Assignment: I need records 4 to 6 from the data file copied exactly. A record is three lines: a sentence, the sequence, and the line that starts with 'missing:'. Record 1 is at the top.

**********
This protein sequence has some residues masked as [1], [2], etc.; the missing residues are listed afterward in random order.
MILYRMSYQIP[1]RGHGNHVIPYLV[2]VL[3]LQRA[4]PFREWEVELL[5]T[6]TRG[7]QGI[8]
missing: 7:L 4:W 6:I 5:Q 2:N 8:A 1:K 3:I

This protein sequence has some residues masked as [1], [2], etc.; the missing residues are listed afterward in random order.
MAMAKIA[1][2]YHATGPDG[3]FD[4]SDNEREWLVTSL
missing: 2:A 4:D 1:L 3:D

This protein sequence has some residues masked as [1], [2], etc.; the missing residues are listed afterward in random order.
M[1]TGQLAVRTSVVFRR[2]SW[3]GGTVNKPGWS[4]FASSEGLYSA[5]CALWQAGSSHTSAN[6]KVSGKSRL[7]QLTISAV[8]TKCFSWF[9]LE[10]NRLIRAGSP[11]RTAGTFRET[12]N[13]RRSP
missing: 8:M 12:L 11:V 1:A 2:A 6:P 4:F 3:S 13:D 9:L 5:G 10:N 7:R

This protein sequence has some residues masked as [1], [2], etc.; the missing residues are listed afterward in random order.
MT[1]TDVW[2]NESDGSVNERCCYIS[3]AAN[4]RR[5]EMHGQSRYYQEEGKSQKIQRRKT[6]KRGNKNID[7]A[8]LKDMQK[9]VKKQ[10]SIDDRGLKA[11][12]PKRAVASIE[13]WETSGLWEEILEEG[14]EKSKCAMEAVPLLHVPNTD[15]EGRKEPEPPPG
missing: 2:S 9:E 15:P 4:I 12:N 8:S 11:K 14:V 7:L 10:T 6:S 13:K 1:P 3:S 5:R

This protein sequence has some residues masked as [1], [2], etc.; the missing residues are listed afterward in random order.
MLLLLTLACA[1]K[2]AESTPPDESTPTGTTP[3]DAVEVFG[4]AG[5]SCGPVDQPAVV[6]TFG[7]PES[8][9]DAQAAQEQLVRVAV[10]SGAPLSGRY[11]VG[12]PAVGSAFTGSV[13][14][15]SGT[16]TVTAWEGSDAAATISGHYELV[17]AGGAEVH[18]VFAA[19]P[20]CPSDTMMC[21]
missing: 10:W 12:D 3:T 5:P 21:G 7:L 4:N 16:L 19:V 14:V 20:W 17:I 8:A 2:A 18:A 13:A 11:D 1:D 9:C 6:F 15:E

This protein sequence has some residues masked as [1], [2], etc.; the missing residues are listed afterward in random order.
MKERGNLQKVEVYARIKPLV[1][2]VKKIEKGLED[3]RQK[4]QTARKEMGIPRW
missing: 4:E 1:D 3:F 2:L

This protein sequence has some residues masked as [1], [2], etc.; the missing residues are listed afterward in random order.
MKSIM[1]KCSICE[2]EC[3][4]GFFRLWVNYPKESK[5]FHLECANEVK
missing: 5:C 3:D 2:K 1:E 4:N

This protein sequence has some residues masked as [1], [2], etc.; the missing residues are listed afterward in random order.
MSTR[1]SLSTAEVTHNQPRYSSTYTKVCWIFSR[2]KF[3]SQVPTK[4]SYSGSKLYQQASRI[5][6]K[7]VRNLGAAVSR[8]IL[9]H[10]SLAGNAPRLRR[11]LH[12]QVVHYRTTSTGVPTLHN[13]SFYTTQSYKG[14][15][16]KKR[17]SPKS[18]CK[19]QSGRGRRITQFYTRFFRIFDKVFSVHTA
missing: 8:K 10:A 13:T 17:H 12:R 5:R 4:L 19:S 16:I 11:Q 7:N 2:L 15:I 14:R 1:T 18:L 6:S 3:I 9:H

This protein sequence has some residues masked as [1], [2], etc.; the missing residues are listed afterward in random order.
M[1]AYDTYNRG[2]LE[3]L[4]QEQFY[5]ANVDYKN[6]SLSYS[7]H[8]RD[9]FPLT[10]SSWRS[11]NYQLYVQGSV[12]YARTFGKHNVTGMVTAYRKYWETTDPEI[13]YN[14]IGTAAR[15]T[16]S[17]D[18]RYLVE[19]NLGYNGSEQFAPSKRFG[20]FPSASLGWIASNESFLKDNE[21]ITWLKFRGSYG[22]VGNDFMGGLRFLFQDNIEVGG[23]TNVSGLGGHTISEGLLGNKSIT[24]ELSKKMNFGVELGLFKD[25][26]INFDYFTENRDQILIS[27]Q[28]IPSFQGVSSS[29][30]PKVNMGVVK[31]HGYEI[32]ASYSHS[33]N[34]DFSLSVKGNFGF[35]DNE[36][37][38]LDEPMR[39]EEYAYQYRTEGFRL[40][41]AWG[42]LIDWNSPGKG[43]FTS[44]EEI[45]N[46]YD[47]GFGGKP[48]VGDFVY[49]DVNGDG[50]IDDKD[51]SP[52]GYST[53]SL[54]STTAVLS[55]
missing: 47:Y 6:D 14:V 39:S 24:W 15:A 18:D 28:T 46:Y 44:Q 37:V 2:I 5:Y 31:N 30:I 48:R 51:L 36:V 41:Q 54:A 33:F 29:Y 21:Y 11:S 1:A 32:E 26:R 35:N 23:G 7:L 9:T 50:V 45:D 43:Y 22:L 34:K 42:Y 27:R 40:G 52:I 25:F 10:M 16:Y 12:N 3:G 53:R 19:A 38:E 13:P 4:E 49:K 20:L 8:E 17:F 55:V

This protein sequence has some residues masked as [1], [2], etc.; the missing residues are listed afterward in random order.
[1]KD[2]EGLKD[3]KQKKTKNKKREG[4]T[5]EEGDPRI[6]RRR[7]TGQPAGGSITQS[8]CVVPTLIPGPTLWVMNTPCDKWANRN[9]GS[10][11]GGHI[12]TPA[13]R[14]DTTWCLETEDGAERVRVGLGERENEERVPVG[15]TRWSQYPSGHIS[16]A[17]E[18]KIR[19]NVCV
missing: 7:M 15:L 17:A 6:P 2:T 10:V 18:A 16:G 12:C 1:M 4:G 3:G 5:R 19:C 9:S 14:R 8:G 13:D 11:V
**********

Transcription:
This protein sequence has some residues masked as [1], [2], etc.; the missing residues are listed afterward in random order.
MT[1]TDVW[2]NESDGSVNERCCYIS[3]AAN[4]RR[5]EMHGQSRYYQEEGKSQKIQRRKT[6]KRGNKNID[7]A[8]LKDMQK[9]VKKQ[10]SIDDRGLKA[11][12]PKRAVASIE[13]WETSGLWEEILEEG[14]EKSKCAMEAVPLLHVPNTD[15]EGRKEPEPPPG
missing: 2:S 9:E 15:P 4:I 12:N 8:S 11:K 14:V 7:L 10:T 6:S 13:K 1:P 3:S 5:R

This protein sequence has some residues masked as [1], [2], etc.; the missing residues are listed afterward in random order.
MLLLLTLACA[1]K[2]AESTPPDESTPTGTTP[3]DAVEVFG[4]AG[5]SCGPVDQPAVV[6]TFG[7]PES[8][9]DAQAAQEQLVRVAV[10]SGAPLSGRY[11]VG[12]PAVGSAFTGSV[13][14][15]SGT[16]TVTAWEGSDAAATISGHYELV[17]AGGAEVH[18]VFAA[19]P[20]CPSDTMMC[21]
missing: 10:W 12:D 3:T 5:P 21:G 7:L 4:N 16:L 19:V 14:V 20:W 17:I 8:A 2:A 18:A 13:A 11:D 1:D 9:C 6:F 15:E

This protein sequence has some residues masked as [1], [2], etc.; the missing residues are listed afterward in random order.
MKERGNLQKVEVYARIKPLV[1][2]VKKIEKGLED[3]RQK[4]QTARKEMGIPRW
missing: 4:E 1:D 3:F 2:L